McCrory Elected NC Governor
The so-called “Charlotte curse” has been broken. Former Charlotte Mayor Pat McCrory is now Governor-Elect McCory. He beat Democrat Walter Dalton tonight.
WFAE’s Lisa Miller reports on what it means to have a Charlotte guy in North Carolina’s highest office:
McCrory only spoke for a few minutes last night, but he made sure he gave a shout out to who he called his Charlotte mentors.
"That’s Mayor Knox, Mayor Gant, Mayor Myrick and Mayor Vinroot," McCrory said. "It can happen…and thank you for your previous service. The curse is over!"
All four those former mayors had tried and failed to win a statewide office.
Not surprisingly, it was largely a Charlotte crowd at last night’s party. After all, it was held uptown. Bob Korkus has some high hopes for what a McCrory win means for the city.
"I think this is going to be very positive for Charlotte," Korkus says. "I think Charlotte has been very shortchanged on a lot of things from Raleigh over the past years."
But you can imagine McCrory’s victory prompts another response in other parts of the state.
"There’s always the question: you know, are we going to get overlooked?", Charles DeVane says.
DeVane owns a construction contracting firm in Bladen County, 150 miles east of Charlotte. Sure, he’s heard that concern a few times. But it certainly hasn’t kept him and many people he knows from voting for McCrory.
"I don’t think you can do anything for Charlotte that’s not going to help the east in some way or the mountains in some way," DeVane says. "Anything that affects us affects them. Increase the tax base in Charlotte, and you increase the tax base in the state and that’s better for us."
Through much of the twentieth century, North Carolina had an unspoken rule of alternating governors from the east and from the west says Ferrel Guillory, the director of the UNC Program on Public Life.
"A lot of these old south regional constructs that used to be embedded in our politics, they’ve just been eroded," Guillory says.
The last three governors—Bev Perdue, Mike Easley, and Jim Hunt--have come from the eastern part of the state. Guillory says McCrory is noteworthy not so much because he’s from Charlotte, but because he’s from a major metropolitan area. Power has tended to come from the state’s rural areas because that’s where most people lived, but that has changed.
"The political center of gravity, the culture of the state and surely the economics of the state are much more powered by our big metro areas than ever before," Guillory says.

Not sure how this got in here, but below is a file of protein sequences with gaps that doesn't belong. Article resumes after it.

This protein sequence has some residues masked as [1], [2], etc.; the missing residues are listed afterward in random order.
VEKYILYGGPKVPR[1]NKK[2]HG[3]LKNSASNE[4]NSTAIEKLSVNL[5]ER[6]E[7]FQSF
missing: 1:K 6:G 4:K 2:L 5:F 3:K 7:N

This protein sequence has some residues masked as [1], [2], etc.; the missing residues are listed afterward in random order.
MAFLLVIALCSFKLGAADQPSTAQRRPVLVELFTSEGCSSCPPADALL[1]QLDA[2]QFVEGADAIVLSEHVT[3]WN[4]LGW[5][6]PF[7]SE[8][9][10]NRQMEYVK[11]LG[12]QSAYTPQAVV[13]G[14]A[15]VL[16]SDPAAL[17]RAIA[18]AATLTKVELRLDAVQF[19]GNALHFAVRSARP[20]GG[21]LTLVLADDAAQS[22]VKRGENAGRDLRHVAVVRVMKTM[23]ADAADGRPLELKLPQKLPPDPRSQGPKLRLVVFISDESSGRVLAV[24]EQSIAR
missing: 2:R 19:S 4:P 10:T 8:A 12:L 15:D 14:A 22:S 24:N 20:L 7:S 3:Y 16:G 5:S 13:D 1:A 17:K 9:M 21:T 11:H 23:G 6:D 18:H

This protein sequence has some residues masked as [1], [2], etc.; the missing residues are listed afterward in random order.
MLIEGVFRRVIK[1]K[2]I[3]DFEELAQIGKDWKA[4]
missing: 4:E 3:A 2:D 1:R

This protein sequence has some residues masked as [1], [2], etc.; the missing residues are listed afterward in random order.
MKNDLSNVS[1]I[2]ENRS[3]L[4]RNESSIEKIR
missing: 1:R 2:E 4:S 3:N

As Mayor of Charlotte, McCrory worked on transit, zoning and infrastructure issues.
The benefit to Charlotte with a McCrory win, could come from that city know-how, says Catawba College Political Scientist Michael Bitzer. And don’t forget Mecklenburg County already has an influential presence in the legislature: House Speaker Thom Tillis.
"That’s going to be a very powerful force to say, ‘there are some concerns in the state that we need to address from an urban perspective that we wouldn’t necessarily get with politicians with a rural perspective as well," Bitzer says.
So will it be good for Charlotte to have its guy in office?
"It certainly can’t hurt," Bitzer says. "Now, the balance that McCrory would have to do is not to appear overly Charlottean in the Governor’s mansion."
If McCrory wants some advice on that…there’s one man he can turn to, former Governor Jim Martin. Although he’s not from Charlotte, he was from the Great State of Mecklenburg when he was elected in 1984.
We asked governor Jim Martin what When you were governor, did you feel like people were looking over your shoulder to make sure you weren’t treating your home region any differently than any other place?
Absolutely, that’s what politics is all about…to look for the other side to do something that’s unfair or unwise or playing favorites.
And his advice to McCrory on how to be someone from Charlotte in the governor seat…
"Best way to do that is not to be fixated on it," Martin says. "It’s a big state and Charlotte is part of it and go out to serve the people of CLT and everyone else."
Martin says, if the state wins, so does Charlotte. At last night’s party, McCrory already had the sentiment down pat.
"It means a lot for everyone," McCrory says. "Not just Charlotte, but the entire state. We look forward to representing the entire state."